What impact did Tanzania’s decentralization reform have on local governance, finances and service delivery? To what extent are the central-local government relationships changed with respect to resource allocation and responsibilities between different levels of government, and how do these changes affect local governance? Have local governments achieved larger fiscal autonomy over time? Have there been any changes over time in the provision of basic services to the public? These are some of the questions addressed by the Formative Process Research Programme on local government reform, which started in 2002 and ran over ten years. This chapter highlights key findings of the research and their policy relevance. It focuses on lessons from three broad dimensions of the decentralization reform: governance, finances, and service delivery. Constructive dialogue and interaction between the involved researchers and policy makers, practitioners and opinion makers facilitated and promoted informed policy discussion and public debate around the implementation of local government reform.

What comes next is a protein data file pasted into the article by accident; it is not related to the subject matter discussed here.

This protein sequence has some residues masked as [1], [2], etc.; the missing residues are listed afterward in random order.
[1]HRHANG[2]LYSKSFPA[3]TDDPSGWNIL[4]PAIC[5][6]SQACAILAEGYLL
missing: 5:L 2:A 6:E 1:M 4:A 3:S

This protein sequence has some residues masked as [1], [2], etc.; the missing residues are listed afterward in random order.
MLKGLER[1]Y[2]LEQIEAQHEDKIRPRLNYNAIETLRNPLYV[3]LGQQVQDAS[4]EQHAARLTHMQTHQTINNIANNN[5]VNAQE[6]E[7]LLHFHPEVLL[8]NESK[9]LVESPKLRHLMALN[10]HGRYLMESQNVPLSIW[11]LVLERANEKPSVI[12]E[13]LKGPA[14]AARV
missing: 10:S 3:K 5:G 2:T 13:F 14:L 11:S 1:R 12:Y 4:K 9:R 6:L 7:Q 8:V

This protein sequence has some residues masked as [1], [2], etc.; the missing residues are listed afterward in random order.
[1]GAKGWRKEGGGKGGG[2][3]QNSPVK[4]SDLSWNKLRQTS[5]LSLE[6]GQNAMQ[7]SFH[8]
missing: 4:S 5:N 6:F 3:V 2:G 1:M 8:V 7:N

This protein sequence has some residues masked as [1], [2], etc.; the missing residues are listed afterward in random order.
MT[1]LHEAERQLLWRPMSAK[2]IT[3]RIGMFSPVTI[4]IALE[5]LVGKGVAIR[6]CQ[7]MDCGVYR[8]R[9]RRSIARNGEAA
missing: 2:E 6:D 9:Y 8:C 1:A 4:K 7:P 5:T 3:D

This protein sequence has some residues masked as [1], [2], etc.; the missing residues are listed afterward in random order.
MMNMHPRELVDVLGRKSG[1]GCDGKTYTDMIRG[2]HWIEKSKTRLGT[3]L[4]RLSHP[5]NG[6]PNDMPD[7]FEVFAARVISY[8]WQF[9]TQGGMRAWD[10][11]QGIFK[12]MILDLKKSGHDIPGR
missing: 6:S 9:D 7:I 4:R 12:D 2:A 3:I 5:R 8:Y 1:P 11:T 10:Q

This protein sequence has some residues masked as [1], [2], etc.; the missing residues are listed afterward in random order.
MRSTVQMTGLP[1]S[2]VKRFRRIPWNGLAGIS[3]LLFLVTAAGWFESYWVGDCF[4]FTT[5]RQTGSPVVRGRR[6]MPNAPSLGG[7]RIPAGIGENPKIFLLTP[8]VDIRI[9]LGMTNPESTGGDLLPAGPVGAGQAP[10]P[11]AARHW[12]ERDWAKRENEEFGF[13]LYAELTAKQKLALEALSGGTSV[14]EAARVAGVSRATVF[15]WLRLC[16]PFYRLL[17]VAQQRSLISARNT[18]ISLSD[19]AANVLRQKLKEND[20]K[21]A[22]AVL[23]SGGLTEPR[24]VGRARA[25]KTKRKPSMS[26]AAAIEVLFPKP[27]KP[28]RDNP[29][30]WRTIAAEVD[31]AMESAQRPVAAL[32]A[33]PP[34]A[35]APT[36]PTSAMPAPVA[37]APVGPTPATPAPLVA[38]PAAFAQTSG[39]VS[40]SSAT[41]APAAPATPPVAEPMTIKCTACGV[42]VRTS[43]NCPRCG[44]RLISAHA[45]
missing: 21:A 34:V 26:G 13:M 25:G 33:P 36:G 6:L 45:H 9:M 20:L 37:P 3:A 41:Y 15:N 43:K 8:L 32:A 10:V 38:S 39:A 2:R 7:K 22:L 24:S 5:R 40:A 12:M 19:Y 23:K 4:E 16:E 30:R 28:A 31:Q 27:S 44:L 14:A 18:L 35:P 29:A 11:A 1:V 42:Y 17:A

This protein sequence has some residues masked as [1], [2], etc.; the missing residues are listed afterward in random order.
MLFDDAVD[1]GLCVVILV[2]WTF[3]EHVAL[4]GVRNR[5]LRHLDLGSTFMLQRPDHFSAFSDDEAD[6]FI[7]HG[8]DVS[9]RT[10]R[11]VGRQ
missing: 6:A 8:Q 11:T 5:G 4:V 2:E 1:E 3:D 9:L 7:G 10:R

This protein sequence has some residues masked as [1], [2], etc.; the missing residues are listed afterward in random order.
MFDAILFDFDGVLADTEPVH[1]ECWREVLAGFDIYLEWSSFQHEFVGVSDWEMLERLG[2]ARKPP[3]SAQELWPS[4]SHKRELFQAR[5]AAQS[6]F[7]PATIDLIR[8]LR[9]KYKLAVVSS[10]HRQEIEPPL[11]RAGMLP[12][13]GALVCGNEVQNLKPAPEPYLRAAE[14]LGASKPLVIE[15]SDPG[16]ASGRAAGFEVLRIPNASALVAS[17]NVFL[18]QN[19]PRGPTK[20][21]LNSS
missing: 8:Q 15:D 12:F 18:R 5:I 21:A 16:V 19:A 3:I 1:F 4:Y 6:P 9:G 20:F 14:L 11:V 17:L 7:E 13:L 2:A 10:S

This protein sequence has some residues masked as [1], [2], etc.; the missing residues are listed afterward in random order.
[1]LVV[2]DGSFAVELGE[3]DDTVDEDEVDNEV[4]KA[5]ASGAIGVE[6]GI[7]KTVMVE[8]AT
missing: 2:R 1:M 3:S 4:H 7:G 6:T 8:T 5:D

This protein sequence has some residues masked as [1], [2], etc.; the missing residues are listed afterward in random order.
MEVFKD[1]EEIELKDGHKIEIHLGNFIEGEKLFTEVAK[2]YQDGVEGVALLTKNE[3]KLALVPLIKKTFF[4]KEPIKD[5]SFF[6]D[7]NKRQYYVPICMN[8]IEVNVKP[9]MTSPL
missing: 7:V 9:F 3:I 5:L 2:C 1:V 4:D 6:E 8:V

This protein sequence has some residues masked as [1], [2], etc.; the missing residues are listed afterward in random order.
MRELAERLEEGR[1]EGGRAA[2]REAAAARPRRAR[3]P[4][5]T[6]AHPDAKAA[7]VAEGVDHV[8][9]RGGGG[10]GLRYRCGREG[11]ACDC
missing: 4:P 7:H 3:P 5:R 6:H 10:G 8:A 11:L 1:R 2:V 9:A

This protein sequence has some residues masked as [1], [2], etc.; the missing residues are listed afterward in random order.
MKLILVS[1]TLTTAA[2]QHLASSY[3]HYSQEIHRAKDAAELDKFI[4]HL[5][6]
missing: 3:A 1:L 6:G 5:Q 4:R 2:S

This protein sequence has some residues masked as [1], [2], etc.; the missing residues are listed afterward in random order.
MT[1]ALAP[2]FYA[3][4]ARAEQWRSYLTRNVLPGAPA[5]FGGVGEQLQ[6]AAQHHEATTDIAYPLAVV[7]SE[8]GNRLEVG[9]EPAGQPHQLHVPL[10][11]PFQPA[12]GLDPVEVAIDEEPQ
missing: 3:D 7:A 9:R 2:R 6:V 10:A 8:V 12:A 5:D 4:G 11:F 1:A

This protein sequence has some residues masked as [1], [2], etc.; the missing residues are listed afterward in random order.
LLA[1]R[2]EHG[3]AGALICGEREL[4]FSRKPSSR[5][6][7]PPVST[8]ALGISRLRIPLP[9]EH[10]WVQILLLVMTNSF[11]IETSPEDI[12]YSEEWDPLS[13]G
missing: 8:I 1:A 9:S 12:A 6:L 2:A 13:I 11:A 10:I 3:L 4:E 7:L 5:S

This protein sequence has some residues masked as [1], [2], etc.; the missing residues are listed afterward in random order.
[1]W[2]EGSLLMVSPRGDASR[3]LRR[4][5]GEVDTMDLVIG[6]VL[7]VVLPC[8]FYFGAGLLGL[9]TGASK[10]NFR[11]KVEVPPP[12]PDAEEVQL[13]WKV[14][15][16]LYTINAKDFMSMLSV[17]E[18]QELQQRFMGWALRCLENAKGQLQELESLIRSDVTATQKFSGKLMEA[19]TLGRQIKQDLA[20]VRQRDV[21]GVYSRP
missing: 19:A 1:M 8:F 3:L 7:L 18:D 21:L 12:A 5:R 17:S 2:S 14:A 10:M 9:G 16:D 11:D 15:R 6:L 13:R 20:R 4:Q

Policy implementation under stress: Central-local government relations in property tax collection in Tanzania
Odd-Helge Fjeldstad, Merima Ali and Lucas Katera
Counter-mobilization against child marriage reform in Africa
Ragnhild Louise Muriaas, Liv Tønnessen, Vibeke Wang
Taxing the urban boom in Tanzania: Central versus local government property tax collection
Odd-Helge Fjeldstad, Merima Ali, Lucas Katera
Non-formal girls’ life skills programming Implications for policy and practice
Christina Kwauk, Amanda Braga, Helyn Kim, Kendra Dupuy, Sosina Bezu, Are Knudsen
Can Smallholders benefit from the new market opportunities from the extractive industry in Tanzania?
Sosina Bezu, Espen Villanger, Abel Alfred Kinyondo
Evaluation of agreement between Norwegian Church Aid and Norad for financial support to Haydom Lutheran Hospital
Switches from quota- to non-quota seats: A comparative study of Tanzania and Uganda
Vibeke Wang and Mi Yung Yoon
Professional Agency in the Ecology of Wrongdoing
Brooke Harrington, Copenhagen Business School
Should developing countries establish petroleum funds?
The Energy Journal
Colonial legacy, state building and the salience of ethnicity in Sub-Saharan Africa
Merima Ali, Odd-Helge Fjeldstad, Boqian Jiang and Abdulaziz Shifa
The Economic Journal